Monday, February 25, 2002

It seems that a lot of bloggers are belatedly discovering my fine Commonwealth's current governor, Jane Swift. They know her only as the woman who upheld the sentence of the last prisoner in the notorious Fells' Acres "ritual child abuse" case, twentieth century Massachusetts' answer to the Salem Witch trials. But she's so much more.

Since Bush nominated the elected governor, Paul Cellucci, to the vital and important post of Ambassador to Canada, Swift (his former running mate) has been presiding over the affairs of the great Commonwealth of Massachusetts with the perpetually befuddled air of a third grader in a school play who is achingly eager to please, but doesn't see why her doggy can't join in the fun, and just can't remember her lines.

Even before acquiring the corner office, Swift entertained the public with such Stupid Politician Tricks as the use of a state helicopter for personal business, having aides from her office babysit her kid (it was entirely voluntary, she protested; the kid was so cute no aide could resist!), and a sinecure teaching appointment at Suffolk University Law School (a very short walk from the State House) which involved very little work. Her marriage license application failed to report two of her husband's three previous marriages, apparently to try to keep her budding political career from stumbling over awkward questions about them. Which worked, in a way; nobody cared about the divorces, though the local press had plenty of questions about lies on a public document.

As acting Governor, she has raised eyebrows by commuting three hours each way from her home in the Berkshires, near the state's western border, refusing to move closer to Boston, even though this arrangement obviously must be placing a little stress on a family which includes her well-publicized infant kid. (She says the commute is working time, since someone else is driving the SUV). September 11th threw unwelcome light on the culture of political patronage at Massport, the agency which runs Logan airport, among other things, and Swift's connections to it.. Her other achievements include a ridiculous catfight with two members of the state Turnpike authority over a toll increase, which she wants and they don't; she's trying to fire them, and they won't go. I actually think she's right about this one, but the way it has played out in the courts is just embarrassing.

And yet, Swift is only one of many striking characters in Massachusetts state government. Where she (and her predecessor, Cellucci, a nonentity who will mostly be remembered for proclaiming October to be Italian-American Heritage month) created a power vacuum, the Speaker of the Massachusetts House, the dictatorial Tom Finneran, has rushed in to fill it.

Finneran has, in recent years, been giving his own state of the State address, billed as the "Speaker's address to the citizens of the Commonwealth", to complement the governor's. Finneran's address generally gets more attention from people who actually care what state government is going to do, since Finneran controls the Massachusetts House with an iron hand, and no legislation can pass without meeting his approval. In public, he defers to small-d democratic sensibilities by using "the members" as his royal "we", but members of the House who oppose him in any significant way generally find themselves pondering their new, worthless committee assignments in a dank, windowless basement office.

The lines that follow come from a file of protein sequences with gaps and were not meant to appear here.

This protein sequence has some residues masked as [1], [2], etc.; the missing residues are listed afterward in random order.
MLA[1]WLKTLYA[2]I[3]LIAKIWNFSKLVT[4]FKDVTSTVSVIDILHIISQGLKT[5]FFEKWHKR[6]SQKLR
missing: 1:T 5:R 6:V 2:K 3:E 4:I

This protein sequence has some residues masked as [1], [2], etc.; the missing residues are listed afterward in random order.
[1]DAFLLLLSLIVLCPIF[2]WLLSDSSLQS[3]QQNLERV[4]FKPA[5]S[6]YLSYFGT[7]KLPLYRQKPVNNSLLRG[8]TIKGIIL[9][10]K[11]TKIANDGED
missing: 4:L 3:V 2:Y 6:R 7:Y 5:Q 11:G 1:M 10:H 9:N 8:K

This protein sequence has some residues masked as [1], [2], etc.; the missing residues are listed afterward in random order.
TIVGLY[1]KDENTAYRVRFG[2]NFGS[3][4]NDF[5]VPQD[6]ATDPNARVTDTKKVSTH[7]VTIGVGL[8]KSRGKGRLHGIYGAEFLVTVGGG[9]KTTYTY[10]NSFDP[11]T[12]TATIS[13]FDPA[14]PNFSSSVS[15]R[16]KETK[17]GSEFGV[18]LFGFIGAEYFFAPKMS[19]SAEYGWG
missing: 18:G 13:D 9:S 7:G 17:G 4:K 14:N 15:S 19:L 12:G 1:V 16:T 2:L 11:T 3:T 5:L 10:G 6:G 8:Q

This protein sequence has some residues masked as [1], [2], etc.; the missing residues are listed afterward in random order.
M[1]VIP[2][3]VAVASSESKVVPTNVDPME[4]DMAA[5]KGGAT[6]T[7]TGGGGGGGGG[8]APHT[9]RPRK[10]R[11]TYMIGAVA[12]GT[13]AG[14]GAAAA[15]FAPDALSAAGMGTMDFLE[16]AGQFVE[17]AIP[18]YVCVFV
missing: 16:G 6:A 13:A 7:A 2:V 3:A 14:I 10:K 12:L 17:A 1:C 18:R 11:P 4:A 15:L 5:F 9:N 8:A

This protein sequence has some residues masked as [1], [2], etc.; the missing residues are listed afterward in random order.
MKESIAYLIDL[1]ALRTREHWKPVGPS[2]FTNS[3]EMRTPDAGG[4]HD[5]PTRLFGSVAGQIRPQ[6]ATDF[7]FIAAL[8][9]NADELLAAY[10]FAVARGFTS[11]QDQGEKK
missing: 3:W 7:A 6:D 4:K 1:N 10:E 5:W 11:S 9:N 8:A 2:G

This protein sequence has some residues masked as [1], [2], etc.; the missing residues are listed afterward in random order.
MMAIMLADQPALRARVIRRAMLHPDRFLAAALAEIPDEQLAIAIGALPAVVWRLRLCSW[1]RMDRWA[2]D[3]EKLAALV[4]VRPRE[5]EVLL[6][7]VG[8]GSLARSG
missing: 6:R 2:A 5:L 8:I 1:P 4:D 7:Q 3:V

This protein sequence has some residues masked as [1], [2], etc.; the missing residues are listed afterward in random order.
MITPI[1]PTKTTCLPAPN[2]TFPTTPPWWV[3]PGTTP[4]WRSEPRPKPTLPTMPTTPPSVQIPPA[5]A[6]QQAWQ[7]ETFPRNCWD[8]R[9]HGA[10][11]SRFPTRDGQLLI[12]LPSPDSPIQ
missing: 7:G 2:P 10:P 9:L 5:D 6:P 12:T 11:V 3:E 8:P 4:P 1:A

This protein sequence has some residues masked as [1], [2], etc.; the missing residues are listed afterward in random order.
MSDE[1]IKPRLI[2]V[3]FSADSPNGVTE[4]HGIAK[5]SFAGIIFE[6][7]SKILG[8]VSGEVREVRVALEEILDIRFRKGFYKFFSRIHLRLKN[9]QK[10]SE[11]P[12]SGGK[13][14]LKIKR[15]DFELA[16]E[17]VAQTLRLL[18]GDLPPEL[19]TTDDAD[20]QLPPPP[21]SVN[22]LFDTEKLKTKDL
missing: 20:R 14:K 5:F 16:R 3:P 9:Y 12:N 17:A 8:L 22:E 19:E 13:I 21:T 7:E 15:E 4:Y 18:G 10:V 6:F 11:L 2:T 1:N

So, for example, when the voters passed a referendum mandating public funding of campaigns for state office, Finneran's house simply refused to fund it. A state court recently ruled that the legislature had to either fund the bill or repeal it. Finneran's response, so far, has been to pass a "compromise" bill which would have the effect of providing some public funding --- enough for the two candidates for minor state office who had gone through the motions needed to qualify for funds when none were available, but not enough for, say, opponents to his pet house members.

Finneran is also a large-D democrat, but he isn't expected to run in this year's election for governor. Presumably, he has looked over the flyweights who are already in that field (see John Ellis's summation), and decided that there's just no point; whether the corner office goes to the Republican Swift, or to one of the Democrats, he'll still be able to run state government without interference from pretty much anybody.

The Libertarian response to all of this (next up, if I really want to lose readers, Boston's Mayor, "Mumbles" Menino) is to point out that government attracts people of, how shall I say, slight merit, and that that's a reason for getting rid of it. They're wrong.

What's right is that people of slight merit are attracted to money and power. And not just in government. Congressman John LeBoutillier recalls how a classmate named Jeff in the Harvard Business School responded when asked what he would do if he discovered that his company's products were dangerous. The response? "I'd keep making and selling the product. My job as a businessman is to be a profit center and to maximize return to the shareholders. It's the government's job to step in if a product is dangerous." Jeff Skilling went on to put that philosophy in practice as CEO of Enron.

The sleazebags will always be with us. They're an integral part of the human condition. In the public sector, with sunshine laws and public record requirements, at least they're easier to keep an eye on. In Libertopia, with everything in the private sector, they'd be harder to track.

And why deny ourselves the entertainment?


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